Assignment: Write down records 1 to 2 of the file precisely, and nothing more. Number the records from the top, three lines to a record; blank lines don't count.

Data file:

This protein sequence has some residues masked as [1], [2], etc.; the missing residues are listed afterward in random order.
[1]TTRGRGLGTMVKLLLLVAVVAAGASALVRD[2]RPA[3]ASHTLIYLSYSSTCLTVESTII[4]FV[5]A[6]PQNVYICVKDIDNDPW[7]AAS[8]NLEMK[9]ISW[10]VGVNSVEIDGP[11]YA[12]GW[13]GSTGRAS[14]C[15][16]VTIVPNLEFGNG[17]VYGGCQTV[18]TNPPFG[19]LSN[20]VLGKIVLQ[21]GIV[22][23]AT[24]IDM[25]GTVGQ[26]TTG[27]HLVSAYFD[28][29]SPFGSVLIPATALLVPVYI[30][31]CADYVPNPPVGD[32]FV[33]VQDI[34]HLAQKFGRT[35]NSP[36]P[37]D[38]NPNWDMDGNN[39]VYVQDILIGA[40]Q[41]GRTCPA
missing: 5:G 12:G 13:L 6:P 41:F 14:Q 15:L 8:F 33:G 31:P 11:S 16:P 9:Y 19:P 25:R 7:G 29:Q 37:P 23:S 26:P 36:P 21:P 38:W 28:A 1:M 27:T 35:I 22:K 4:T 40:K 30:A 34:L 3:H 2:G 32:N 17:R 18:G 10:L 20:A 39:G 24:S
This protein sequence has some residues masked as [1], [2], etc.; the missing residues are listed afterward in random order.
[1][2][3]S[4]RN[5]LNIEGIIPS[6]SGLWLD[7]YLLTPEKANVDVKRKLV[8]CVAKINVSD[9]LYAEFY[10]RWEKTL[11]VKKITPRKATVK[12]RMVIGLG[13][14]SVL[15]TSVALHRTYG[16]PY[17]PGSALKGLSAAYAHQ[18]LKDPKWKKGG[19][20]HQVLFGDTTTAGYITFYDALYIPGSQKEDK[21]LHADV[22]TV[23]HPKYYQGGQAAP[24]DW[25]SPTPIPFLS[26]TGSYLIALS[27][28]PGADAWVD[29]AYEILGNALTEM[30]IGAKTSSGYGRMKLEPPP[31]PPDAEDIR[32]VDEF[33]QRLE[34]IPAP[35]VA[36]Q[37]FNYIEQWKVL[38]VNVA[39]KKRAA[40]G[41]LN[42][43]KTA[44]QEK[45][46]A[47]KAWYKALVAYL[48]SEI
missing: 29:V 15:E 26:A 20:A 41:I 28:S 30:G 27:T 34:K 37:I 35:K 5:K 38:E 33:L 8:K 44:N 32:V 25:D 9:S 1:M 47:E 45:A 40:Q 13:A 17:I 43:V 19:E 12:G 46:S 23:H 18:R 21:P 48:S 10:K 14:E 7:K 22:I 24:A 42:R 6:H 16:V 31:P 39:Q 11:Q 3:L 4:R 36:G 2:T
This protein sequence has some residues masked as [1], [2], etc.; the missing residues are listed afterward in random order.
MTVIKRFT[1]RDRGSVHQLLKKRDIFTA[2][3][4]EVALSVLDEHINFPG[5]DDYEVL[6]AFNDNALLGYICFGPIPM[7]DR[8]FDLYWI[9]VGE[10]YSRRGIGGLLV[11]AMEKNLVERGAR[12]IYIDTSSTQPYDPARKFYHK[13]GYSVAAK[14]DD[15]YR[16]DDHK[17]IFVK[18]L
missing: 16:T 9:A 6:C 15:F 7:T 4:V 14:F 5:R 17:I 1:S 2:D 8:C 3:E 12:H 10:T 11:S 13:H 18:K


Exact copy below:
This protein sequence has some residues masked as [1], [2], etc.; the missing residues are listed afterward in random order.
[1]TTRGRGLGTMVKLLLLVAVVAAGASALVRD[2]RPA[3]ASHTLIYLSYSSTCLTVESTII[4]FV[5]A[6]PQNVYICVKDIDNDPW[7]AAS[8]NLEMK[9]ISW[10]VGVNSVEIDGP[11]YA[12]GW[13]GSTGRAS[14]C[15][16]VTIVPNLEFGNG[17]VYGGCQTV[18]TNPPFG[19]LSN[20]VLGKIVLQ[21]GIV[22][23]AT[24]IDM[25]GTVGQ[26]TTG[27]HLVSAYFD[28][29]SPFGSVLIPATALLVPVYI[30][31]CADYVPNPPVGD[32]FV[33]VQDI[34]HLAQKFGRT[35]NSP[36]P[37]D[38]NPNWDMDGNN[39]VYVQDILIGA[40]Q[41]GRTCPA
missing: 5:G 12:G 13:L 6:P 41:F 14:Q 15:L 8:F 33:G 31:P 11:S 16:P 9:Y 19:P 25:R 7:G 29:Q 37:P 23:S 26:P 36:P 21:P 38:W 28:A 1:M 27:T 35:I 22:K 4:T 40:K 30:A 34:L 3:H 2:G 32:N 17:R 18:G 10:L 20:A 39:G 24:S
This protein sequence has some residues masked as [1], [2], etc.; the missing residues are listed afterward in random order.
[1][2][3]S[4]RN[5]LNIEGIIPS[6]SGLWLD[7]YLLTPEKANVDVKRKLV[8]CVAKINVSD[9]LYAEFY[10]RWEKTL[11]VKKITPRKATVK[12]RMVIGLG[13][14]SVL[15]TSVALHRTYG[16]PY[17]PGSALKGLSAAYAHQ[18]LKDPKWKKGG[19][20]HQVLFGDTTTAGYITFYDALYIPGSQKEDK[21]LHADV[22]TV[23]HPKYYQGGQAAP[24]DW[25]SPTPIPFLS[26]TGSYLIALS[27][28]PGADAWVD[29]AYEILGNALTEM[30]IGAKTSSGYGRMKLEPPP[31]PPDAEDIR[32]VDEF[33]QRLE[34]IPAP[35]VA[36]Q[37]FNYIEQWKVL[38]VNVA[39]KKRAA[40]G[41]LN[42][43]KTA[44]QEK[45][46]A[47]KAWYKALVAYL[48]SEI
missing: 29:V 15:E 26:A 20:A 41:I 28:S 30:G 27:T 34:K 37:I 35:K 5:K 38:E 33:L 8:K 44:N 32:V 25:D 9:S 1:M 47:E 45:A 40:Q 13:A 17:I 43:V 19:E 12:G 46:S 23:H 18:R 21:P 48:S 10:K 14:E 7:K 22:I 24:A 42:R 6:H 16:V 31:P 39:Q 11:Q 3:L 4:R 36:G 2:T